When Nima Fakhrara was approached to do the action crime drama in Lou, the challenge he wanted to tackle was how to portray the title character, played by Allison Janney, within her element. The Anna Foerster film follows a mother (Jurnee Smollett) who enlists the help of a mysterious woman (Janney) to help pursue her daughter and her kidnapper through a raging storm as their journey tests their limits and exposes shocking secrets from their pasts. The composer, known for his work on Becky (2020), Detroit: Become Human (2018), and The Signal (2014), spoke to Bleeding Cool about his minimalist approach and his '70s and '80s thriller inspirations.
Using Analog Technology to Capture the Lou Score
Bleeding Cool: What was your inspiration when composing the score for 'Lou?'
Fakhrara: It was all about the character of Lou herself and what she is all about with her past, present, future, and what it looks like in her world. That dictated a lot of what needed to be done musically. Lou is a character of very few words. Musically, we had to be very pronounced and effective to convince and commentate on many situations she's going through. I'm not giving away too many plot points, but she does have a complicated past and present. We're going through her adventures of this time and what's happening with Lou, and what's happening. All of that had to be commentated on without giving away too much of the storyline with the music. That's what dictated many things musically and what to do for it.
Was there a template that helped serve as a guide for the film?
I'm training myself to be a "film composer." It's all about what the picture, characters, and story require as far as what [the project] tells you what it needs to do musically regarding the style and how it defines Lou. It is everything she takes on. There are voices in her head. There are voices from the characters, which provide an emotional backing to her story. The music needed to go there as well. There are action sequences where we notice how Lou is trained and planned for situations. That has to be dictated as well within the music itself.
A lot of it is what the picture and characters require. I become a chameleon through the characters themselves. Every project becomes a little challenging to find those voices, ideas, and colors that fit. When you run with those, sometimes those colors don't fit right. It's like when you wear your pants. Sometimes they're too tight, and then sometimes, they're too loose. You figure it out, "I got to lose 20 lbs to make this diet fit, or I got to make the pants fit." Those are the things you have to make sure everything fits. The project usually tells me what I need to do. If I can't hear it, it's a lot of conversations with the director and figuring out what that is.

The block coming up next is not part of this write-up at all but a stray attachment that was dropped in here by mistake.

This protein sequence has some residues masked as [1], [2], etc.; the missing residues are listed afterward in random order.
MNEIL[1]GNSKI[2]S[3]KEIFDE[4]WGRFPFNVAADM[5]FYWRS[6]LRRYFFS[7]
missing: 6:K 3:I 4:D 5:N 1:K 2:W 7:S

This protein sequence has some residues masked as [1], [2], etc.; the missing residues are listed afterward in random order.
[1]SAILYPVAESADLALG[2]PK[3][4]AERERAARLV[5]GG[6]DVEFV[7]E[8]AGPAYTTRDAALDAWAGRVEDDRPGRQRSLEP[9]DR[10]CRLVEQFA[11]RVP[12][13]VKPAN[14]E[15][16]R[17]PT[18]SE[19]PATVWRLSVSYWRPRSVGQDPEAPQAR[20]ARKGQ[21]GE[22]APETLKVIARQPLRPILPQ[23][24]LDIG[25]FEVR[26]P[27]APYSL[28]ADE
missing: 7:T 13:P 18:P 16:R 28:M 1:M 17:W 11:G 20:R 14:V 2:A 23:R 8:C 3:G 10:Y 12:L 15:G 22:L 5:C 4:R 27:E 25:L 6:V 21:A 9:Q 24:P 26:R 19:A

What is the advantage of going analog for the film?
One of the things I wanted to do with this was to have a score that is both modern in the sense of what it's telling us and what it's doing and feeling that it's coming from an older world. So compositionally, I stuck with the idea within the last 20 years of what a thriller should be. All the conventionality I grew up on, understanding, and doing, came out in how I unconventionally scored this thriller. Regarding the analog sound and the recording methods, we went wholly '70s and '80s. I recorded the entire score on cassette. Everything was first sent to a cassette and later manipulated before it returned to ProTools. All of that became the characters. You could hear a lot of the hissing, a little bit of warbling stuff within a lot of these sounds. It gives you an old-school sound without it being an '80s piece of music, if you will. Our recording sessions were done in that exact way. I recorded everything at the Village, which is more of a pop & rock studio, and we recorded everything on analog. I worked with an amazing sound engineer who primarily works in the rock & pop world. It was getting this idea of not having too much-dated sound but rather more of a modern take on it.
Was there any sequence that was more difficult than others?
I had a wonderful advantage on this score that I was isolated on our Connecticut farm. It was during a New England winter, similar to the movie itself. I took a lot of this journey through the film from start to finish, once you reach the pivotal moment where our characters "crashed into each other." It was one of the most challenging things to score, and we were dealing with a very emotional scene of two characters fighting each other. It took a little while because I didn't want to score traditionally. It needed to be a little bit different and emotional. That beach sequence had to have a lot of layers.
People will figure it out once they see it. It was one of those things I was like, "What are some of the colors that we can use? How do we score it a little bit differently?" We're just not scoring it as an action and fight sequence, and it ended up being a board guitar. We utilized that on itself with much different analog stuff, and it's playing a very simple melody that brings back the whole and ties the entire movie together. That lasted six minutes, but it came out very nicely, and I'm very happy with it.
Lou, which also stars Logan Marshall-Green, Ridley Asha Bateman, and Matt Craven, is available on Netflix.